Director: Wayne Thornley
Cast: Jeremy Suarez, Leonard Nimoy, Abigail Breslin, Samuel L. Jackson, Jeff Goldblum
Before I begin my review…
My thoughts on Adventures in Zambezia as I watching it was that maybe, just possibly, I am being harder critically on this film because it isn’t Disney.
Disney may have just ruined my perception of every other animated film I will ever see. Actually, that isn’t true. Dreamworks have had a part in that as well lately. Disney though, I’ve been watching my whole life and the animation just keeps getting better and better. You think about animated movies chances are you will think of Disney…or a Dreamworks film such as Shrek or Kung Fu Panda.
I was watching Adventures in Zambezia and thinking “Well, it isn’t up to the same quality of the animated films I usually see”…and then I think “It’s not Disney! That’s not fair! Stop comparing it to Disney!”
Disney is amazing, it rules the child within me and my 10 month old son already recognises the tune that plays at the beginning of Disney films when the castle appears, but that and now Dreamworks have ruined the way I see animation. I have to try and tear myself away from those two production companies when I set expectations about animation. I feel bad being an animation snob.
Not saying that the movie Adventures in Zambezia and its animation is bad. If it was I doubt they would have made the movie if it looked like a load of scribble. Sorry for comparing you to Disney, Triggerfish Animation.
Adventures in Zambezia is quite a simple film, which makes it great for younger audiences.
With school holidays just around the corner in Australia, this is one film which families will be heading out to see. It won’t appeal to the older audiences as much as there isn’t much depth to it, but it is a very light and easy watch with some fun moments throughout.
Kai (voiced by Jeremy Suarez) is a young falcon who longs to see the world beyond the boundaries that he and his over-protective father, Tendai (Samuel L. Jackson in his first G rated film!) patrol. After an argument with his father, Kai takes flight to the bird paradise on the edge of Victora Falls, Zambezia. He arrives to find a place that is unlike anything he has ever dreamt about. When he meets Sekhuru (Leonard Nimoy) and his adopted daughter, Zoe (Abigail Breslin), Kai finds out that he has a connection to Zambezia that stems right back to his birth. Zambezia is also under the threat from Budzo (Jim Cummings) and his Marabou stork followers and Kai may just be the help Zambezia needs.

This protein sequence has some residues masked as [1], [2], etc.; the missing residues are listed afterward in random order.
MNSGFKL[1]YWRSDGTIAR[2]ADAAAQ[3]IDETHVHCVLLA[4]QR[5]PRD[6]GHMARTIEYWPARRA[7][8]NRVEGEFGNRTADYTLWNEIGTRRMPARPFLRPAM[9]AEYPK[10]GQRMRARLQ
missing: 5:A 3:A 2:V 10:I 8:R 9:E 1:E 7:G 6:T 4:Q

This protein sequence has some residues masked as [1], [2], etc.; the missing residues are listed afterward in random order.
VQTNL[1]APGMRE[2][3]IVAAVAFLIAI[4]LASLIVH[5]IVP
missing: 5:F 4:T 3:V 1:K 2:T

Adventures in Zambezia is very easy to follow with a simple plot and simple script. It is perhaps too simple for a wide audience to enjoy. It’s very predictable and there really is a lack of emotion. For an animation to stretch its audience, there typically needs to be a little depth there and maybe even a little tear shed along the way. However, Adventures in Zambezia is very much a surface film, there isn’t much below it. This is a great film for children, and at 83 minutes it is also the perfect length.
The animation has some great moments which are typically of the African landscape. Victoria Falls are recreated in spectacular fashion and the jungle is pretty impressive. There is also a great use of colour throughout the film.
Zambezia itself is actually quite fun whether you are a child or an adult. Zambezia, which is a bird paradise, is based on what an adult’s perception of paradise is. It is just like a 5 star resort on some tropical island. There is accommodation that is labelled as if it is a hotel room, an international touch down pad made out like an airport, tour guides and those gossipy hairdressers who want to make you beautiful for your stay. The paradise is actually very well constructed and creative.
The characters are fine enough, but again, they aren’t particularly in depth characters or ones that will stay with you for too long. The Marabou storks provide the majority of the comic relief and have some cracker conversations between them.
There is one question. Kai tells his father that he was in the zone, which his father replies “Which zone is that, the twilight zone?” How does a bird who has probably never seen a human before know what the Twilight zone is? Did they show that TV show in Zambezia? Or is there another twilight zone which isn’t related to pop culture?
A great school holiday film and a very, very easy watch.